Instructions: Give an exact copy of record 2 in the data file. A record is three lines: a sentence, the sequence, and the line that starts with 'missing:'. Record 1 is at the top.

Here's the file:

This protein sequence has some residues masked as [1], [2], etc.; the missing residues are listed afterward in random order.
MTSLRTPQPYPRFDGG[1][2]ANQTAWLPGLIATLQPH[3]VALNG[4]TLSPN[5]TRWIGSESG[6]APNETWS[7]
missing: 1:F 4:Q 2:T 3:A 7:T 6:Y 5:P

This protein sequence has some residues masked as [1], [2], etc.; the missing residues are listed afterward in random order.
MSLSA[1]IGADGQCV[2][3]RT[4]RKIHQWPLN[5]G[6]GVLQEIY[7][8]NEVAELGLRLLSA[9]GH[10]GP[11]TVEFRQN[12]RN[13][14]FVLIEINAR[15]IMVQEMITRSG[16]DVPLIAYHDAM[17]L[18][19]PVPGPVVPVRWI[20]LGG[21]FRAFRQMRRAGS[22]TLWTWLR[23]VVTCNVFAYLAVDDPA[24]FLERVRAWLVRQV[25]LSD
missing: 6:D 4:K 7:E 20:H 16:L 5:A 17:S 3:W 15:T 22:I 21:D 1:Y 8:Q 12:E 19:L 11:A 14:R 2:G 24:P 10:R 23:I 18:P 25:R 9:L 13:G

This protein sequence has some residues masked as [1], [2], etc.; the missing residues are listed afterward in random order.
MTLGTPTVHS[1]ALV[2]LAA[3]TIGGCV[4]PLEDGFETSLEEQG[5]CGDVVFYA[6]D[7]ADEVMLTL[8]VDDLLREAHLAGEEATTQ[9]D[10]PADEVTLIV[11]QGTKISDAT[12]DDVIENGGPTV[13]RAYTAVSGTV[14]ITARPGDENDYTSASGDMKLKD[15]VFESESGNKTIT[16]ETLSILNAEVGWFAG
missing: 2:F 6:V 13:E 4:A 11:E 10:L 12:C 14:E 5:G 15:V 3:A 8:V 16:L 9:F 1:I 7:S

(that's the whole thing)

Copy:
This protein sequence has some residues masked as [1], [2], etc.; the missing residues are listed afterward in random order.
MSLSA[1]IGADGQCV[2][3]RT[4]RKIHQWPLN[5]G[6]GVLQEIY[7][8]NEVAELGLRLLSA[9]GH[10]GP[11]TVEFRQN[12]RN[13][14]FVLIEINAR[15]IMVQEMITRSG[16]DVPLIAYHDAM[17]L[18][19]PVPGPVVPVRWI[20]LGG[21]FRAFRQMRRAGS[22]TLWTWLR[23]VVTCNVFAYLAVDDPA[24]FLERVRAWLVRQV[25]LSD
missing: 6:D 4:K 7:E 20:H 16:L 5:A 17:S 3:W 15:T 22:I 21:D 1:Y 8:Q 12:E 19:L 11:A 14:R 2:G 24:P 10:R 23:I 18:P 25:R 9:L 13:G